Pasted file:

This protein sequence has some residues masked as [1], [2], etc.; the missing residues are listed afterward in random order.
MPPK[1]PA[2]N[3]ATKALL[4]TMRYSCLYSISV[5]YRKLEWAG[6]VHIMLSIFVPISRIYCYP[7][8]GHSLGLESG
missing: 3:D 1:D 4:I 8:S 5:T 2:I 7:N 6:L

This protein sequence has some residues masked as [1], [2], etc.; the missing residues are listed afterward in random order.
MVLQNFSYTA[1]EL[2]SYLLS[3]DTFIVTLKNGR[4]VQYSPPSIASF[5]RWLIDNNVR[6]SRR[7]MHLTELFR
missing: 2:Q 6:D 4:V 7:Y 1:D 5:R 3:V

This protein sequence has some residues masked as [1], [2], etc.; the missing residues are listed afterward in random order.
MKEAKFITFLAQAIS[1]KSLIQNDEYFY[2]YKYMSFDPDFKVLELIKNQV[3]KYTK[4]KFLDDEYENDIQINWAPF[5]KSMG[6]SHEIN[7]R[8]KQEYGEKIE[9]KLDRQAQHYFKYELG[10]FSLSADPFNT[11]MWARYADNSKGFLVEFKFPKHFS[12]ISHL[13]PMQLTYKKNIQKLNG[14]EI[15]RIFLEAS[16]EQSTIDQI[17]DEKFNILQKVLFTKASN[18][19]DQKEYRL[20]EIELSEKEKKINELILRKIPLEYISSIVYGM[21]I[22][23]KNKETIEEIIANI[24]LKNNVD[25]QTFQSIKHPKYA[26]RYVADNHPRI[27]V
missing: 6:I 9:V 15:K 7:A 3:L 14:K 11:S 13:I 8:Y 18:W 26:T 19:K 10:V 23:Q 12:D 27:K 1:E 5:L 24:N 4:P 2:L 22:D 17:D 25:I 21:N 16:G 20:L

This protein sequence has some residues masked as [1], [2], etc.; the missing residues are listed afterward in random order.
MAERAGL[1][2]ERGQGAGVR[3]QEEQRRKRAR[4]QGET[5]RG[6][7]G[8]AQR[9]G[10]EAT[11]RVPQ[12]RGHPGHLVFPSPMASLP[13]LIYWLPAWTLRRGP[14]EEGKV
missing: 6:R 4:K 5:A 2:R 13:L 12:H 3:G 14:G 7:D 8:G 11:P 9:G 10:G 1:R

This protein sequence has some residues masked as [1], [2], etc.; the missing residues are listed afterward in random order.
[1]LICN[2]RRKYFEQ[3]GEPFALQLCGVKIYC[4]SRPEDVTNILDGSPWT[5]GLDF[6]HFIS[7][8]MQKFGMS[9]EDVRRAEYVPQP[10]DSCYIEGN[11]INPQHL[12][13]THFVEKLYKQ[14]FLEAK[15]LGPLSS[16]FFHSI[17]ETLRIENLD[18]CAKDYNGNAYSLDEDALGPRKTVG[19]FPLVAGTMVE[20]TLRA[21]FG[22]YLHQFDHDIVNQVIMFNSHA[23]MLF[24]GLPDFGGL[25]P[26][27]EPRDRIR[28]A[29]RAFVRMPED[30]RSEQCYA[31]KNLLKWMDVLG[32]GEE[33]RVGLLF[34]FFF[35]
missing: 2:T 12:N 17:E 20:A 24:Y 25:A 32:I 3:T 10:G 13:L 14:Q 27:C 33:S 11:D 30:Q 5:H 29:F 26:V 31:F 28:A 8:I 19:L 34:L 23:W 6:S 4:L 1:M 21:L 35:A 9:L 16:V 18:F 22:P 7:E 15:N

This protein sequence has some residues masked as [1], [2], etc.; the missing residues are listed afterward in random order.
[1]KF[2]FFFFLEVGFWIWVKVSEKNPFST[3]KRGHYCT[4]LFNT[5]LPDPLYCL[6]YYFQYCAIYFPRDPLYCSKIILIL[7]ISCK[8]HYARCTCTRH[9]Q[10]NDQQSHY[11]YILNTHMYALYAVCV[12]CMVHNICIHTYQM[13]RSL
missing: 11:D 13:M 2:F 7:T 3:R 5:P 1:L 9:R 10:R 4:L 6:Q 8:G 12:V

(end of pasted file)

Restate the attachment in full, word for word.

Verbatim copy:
This protein sequence has some residues masked as [1], [2], etc.; the missing residues are listed afterward in random order.
MPPK[1]PA[2]N[3]ATKALL[4]TMRYSCLYSISV[5]YRKLEWAG[6]VHIMLSIFVPISRIYCYP[7][8]GHSLGLESG
missing: 3:D 1:D 4:I 8:S 5:T 2:I 7:N 6:L

This protein sequence has some residues masked as [1], [2], etc.; the missing residues are listed afterward in random order.
MVLQNFSYTA[1]EL[2]SYLLS[3]DTFIVTLKNGR[4]VQYSPPSIASF[5]RWLIDNNVR[6]SRR[7]MHLTELFR
missing: 2:Q 6:D 4:V 7:Y 1:D 5:R 3:V

This protein sequence has some residues masked as [1], [2], etc.; the missing residues are listed afterward in random order.
MKEAKFITFLAQAIS[1]KSLIQNDEYFY[2]YKYMSFDPDFKVLELIKNQV[3]KYTK[4]KFLDDEYENDIQINWAPF[5]KSMG[6]SHEIN[7]R[8]KQEYGEKIE[9]KLDRQAQHYFKYELG[10]FSLSADPFNT[11]MWARYADNSKGFLVEFKFPKHFS[12]ISHL[13]PMQLTYKKNIQKLNG[14]EI[15]RIFLEAS[16]EQSTIDQI[17]DEKFNILQKVLFTKASN[18][19]DQKEYRL[20]EIELSEKEKKINELILRKIPLEYISSIVYGM[21]I[22][23]KNKETIEEIIANI[24]LKNNVD[25]QTFQSIKHPKYA[26]RYVADNHPRI[27]V
missing: 6:I 9:V 15:K 7:A 3:L 14:K 11:S 13:I 8:Y 18:W 26:T 19:K 10:V 23:Q 12:D 27:K 1:E 5:L 24:N 4:P 2:L 22:D 17:D 25:I 21:N 16:G 20:L

This protein sequence has some residues masked as [1], [2], etc.; the missing residues are listed afterward in random order.
MAERAGL[1][2]ERGQGAGVR[3]QEEQRRKRAR[4]QGET[5]RG[6][7]G[8]AQR[9]G[10]EAT[11]RVPQ[12]RGHPGHLVFPSPMASLP[13]LIYWLPAWTLRRGP[14]EEGKV
missing: 6:R 4:K 5:A 2:R 13:L 12:H 3:G 14:G 7:D 8:G 11:P 9:G 10:G 1:R

This protein sequence has some residues masked as [1], [2], etc.; the missing residues are listed afterward in random order.
[1]LICN[2]RRKYFEQ[3]GEPFALQLCGVKIYC[4]SRPEDVTNILDGSPWT[5]GLDF[6]HFIS[7][8]MQKFGMS[9]EDVRRAEYVPQP[10]DSCYIEGN[11]INPQHL[12][13]THFVEKLYKQ[14]FLEAK[15]LGPLSS[16]FFHSI[17]ETLRIENLD[18]CAKDYNGNAYSLDEDALGPRKTVG[19]FPLVAGTMVE[20]TLRA[21]FG[22]YLHQFDHDIVNQVIMFNSHA[23]MLF[24]GLPDFGGL[25]P[26][27]EPRDRIR[28]A[29]RAFVRMPED[30]RSEQCYA[31]KNLLKWMDVLG[32]GEE[33]RVGLLF[34]FFF[35]
missing: 2:T 12:N 17:E 20:A 24:Y 25:A 32:I 3:T 10:G 13:L 14:Q 27:C 33:S 11:D 30:Q 5:H 29:F 26:V 31:F 28:A 8:I 19:L 34:L 23:W 6:S 4:L 1:M 21:L 35:A 9:L 16:V 18:F 22:P 7:E 15:N

This protein sequence has some residues masked as [1], [2], etc.; the missing residues are listed afterward in random order.
[1]KF[2]FFFFLEVGFWIWVKVSEKNPFST[3]KRGHYCT[4]LFNT[5]LPDPLYCL[6]YYFQYCAIYFPRDPLYCSKIILIL[7]ISCK[8]HYARCTCTRH[9]Q[10]NDQQSHY[11]YILNTHMYALYAVCV[12]CMVHNICIHTYQM[13]RSL
missing: 11:D 13:M 2:F 7:T 3:R 5:P 1:L 9:R 10:R 4:L 6:Q 8:G 12:V